Today like so many of you, my heart is heavy….the pit of my stomach hollow. The Sydney siege is playing on my mind.
Glued to the television like thousands, maybe millions of others, I watched the tragic events unfold before me on Monday up here in North West China.
Thankfully access to news channel CNN in the hotel, meant my lovely mum was spared having to text message me the harrowing details, bit by bit, piece by piece.
If you watched, like me, you probably found it hard to tear yourself away from the rolling coverage that punctured our lounge rooms like a bad smell.
Even if – as the hours wore on, and broadcasters seemed to be going around in circles having gleaned as much information as possible (which wasn’t much) I began to wonder why so much attention was being paid to this story from the other side of the globe.
But it was a story that captivated us. It could have been anywhere. A downtown cafe, morning coffee-lovers and a lone gunman on the loose.
A cafe is a place we go to escape the outside world. A safe haven where we can relax in solitude or catch up with friends and loved ones.
It’s a drop in point, a start to the day and an end to the day.
As I sit here writing this in a cafe, there’s no denying these meeting spots are a central part of our lives.
Along with the rest of the world, I watched on in horror, mulling over the big questions. Was he a terrorist? Was he acting within a group? Why?
I watched as the puzzled and despairing faces of broadcasters bounced off my screen, some of them former colleagues and friends.
This was our beloved Sydney. The relaxed and sunny harbour city with an attitude to match. A place where everything is plentiful and peaceful. There’s a reason they call it the land of sunshine and mateship.
Perhaps it’s stretching the fairytale to say “bad” things don’t happen Down Under, but by and large our shores have been untouched by terrorists.
As with many stories lacking answers, people start looking for someone to blame. Animosity bubbled below the surface towards Islam and it threatened to erupt into an angry war of words and potentially so much more, amongst even the best of Australians.
But, in what is quite possibly an unparalleled act of unity, by afternoon the hashtag #illridewithyou had gone viral. As rapidly as an Aussie bushfire sweeps through dense scrub, this one sentence rallied Australians together in the most uplifting way possible.
From afar, I was bursting with pride.
By late evening social media was swarming with posts praying for a peaceful outcome.
Having watched three hostages fearfully escape for their lives earlier, but thankfully unharmed; I wrenched myself away from the tele and went to bed, naively thinking I would wake to hear they’d all met a similar fate and the horror of the day was over.
Waking a little later than usual, my first contact with the outside world was a text from mum. I saw the words “a sad day” and suspected it hadn’t gone well. I couldn’t envisage just how badly though. For a brief minute, my subconscious wouldn’t let me believe it.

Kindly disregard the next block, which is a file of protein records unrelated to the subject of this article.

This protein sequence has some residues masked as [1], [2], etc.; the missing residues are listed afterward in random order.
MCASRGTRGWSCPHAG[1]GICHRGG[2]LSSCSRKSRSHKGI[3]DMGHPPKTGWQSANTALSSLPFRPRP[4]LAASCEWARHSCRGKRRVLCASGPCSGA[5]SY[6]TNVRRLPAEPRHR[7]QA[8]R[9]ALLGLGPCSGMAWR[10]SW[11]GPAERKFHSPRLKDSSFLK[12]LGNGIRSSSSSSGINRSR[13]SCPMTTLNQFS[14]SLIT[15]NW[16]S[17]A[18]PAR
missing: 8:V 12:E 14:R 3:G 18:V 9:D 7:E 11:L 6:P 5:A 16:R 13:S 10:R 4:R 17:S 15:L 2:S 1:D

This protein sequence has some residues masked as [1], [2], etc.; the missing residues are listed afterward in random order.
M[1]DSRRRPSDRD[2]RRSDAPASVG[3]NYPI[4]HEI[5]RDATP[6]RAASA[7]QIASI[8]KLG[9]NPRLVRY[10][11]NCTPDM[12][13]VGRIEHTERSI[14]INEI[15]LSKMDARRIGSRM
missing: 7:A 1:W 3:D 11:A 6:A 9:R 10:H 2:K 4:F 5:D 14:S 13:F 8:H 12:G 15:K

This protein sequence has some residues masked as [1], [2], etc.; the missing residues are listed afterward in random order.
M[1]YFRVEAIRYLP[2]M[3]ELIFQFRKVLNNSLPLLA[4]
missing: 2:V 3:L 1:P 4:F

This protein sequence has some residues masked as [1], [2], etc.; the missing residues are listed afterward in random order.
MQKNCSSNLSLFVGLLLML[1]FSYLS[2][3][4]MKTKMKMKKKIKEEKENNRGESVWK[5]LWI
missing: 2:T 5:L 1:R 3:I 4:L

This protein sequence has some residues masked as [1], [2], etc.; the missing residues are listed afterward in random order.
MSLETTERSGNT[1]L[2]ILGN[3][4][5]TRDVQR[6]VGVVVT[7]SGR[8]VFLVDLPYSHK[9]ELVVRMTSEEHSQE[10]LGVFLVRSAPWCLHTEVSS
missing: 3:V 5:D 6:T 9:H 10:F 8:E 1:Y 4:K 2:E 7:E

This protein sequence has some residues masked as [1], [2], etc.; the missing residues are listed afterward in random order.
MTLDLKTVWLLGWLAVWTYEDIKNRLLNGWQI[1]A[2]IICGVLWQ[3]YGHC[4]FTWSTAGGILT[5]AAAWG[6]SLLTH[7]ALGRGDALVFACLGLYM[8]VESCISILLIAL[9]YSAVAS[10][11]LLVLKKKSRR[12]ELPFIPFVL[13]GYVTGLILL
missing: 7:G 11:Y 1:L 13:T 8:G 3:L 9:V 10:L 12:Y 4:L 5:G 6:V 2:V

I frantically scoured Facebook and Twitter, scrambling for some semblance of words confronting me with the tragic truth.
My first image was of wreathes laid out in Martin Place …and I felt my gut contort.
The Lindt Chocolate Cafe is not a cafe I’ve been in before, but I know Martin Place well. It’s etched in my memory after years of living and working in Sydney. Normally an inconsequential stretch for a stroll to meet friends; a popular spot where many friends have worked over the years (including my husband). Channel 7 and the Sky News bureau on its doorstep, restaurants where much laughter has been had, meetings held and one of the most important days of my life, my wedding at the Westin Hotel, No 1 Martin Place.
I see posts from weary friends coming home after reporting in front of the camera and behind the scenes all through the night…..a tough stint to take on, on any given day. Their around the clock efforts are not lost on a world desperate for answers, but I feel their pain conveying such a distressing outcome.
The journalist in me needs to know every detail so I trawl through every report I can find online, slowly letting the tragedy sink in.
I’m reluctant to turn the TV on with my four year old girl at home. How do you explain such an horrendous event? The experts say don’t even try.
She senses my sombre mood and I try to give the word ‘tolerance’ a go. I find myself talking about her favourite colour pink and how just because someone else likes red instead, that’s OK.
I find it fitting that her Christmas concert here in Xi’an that night is called “The World of Christmas!” On stage we hear Merry Christmas spoken in five different languages. A phrase I’ve seen earlier in the day “we are all different but there is only one type of human” rings in my head.
Staring sorrowfully into the faces of the two innocent victims, it’s too easy to see a piece of ourselves in them. It hits home just how easy it could’ve been any one of us, any friend or any family member in that cafe….. and that chills me to the bone.
These kinds of cowardly acts happen the world over far too frequently and it’s always gut wrenching, but never is it more real than when it’s on home soil.
I talk to other expat friends over the days and we all feel the same. So close yet so far away.
All I want to do is stand in Martin Place and feel the warmth of a nation beside me.
Heartbroken for all those involved, especially those brave survivors and the courageous two we lost, know that friends the world over are united in mourning.
Stay strong Australia. I’ll Ride With You.
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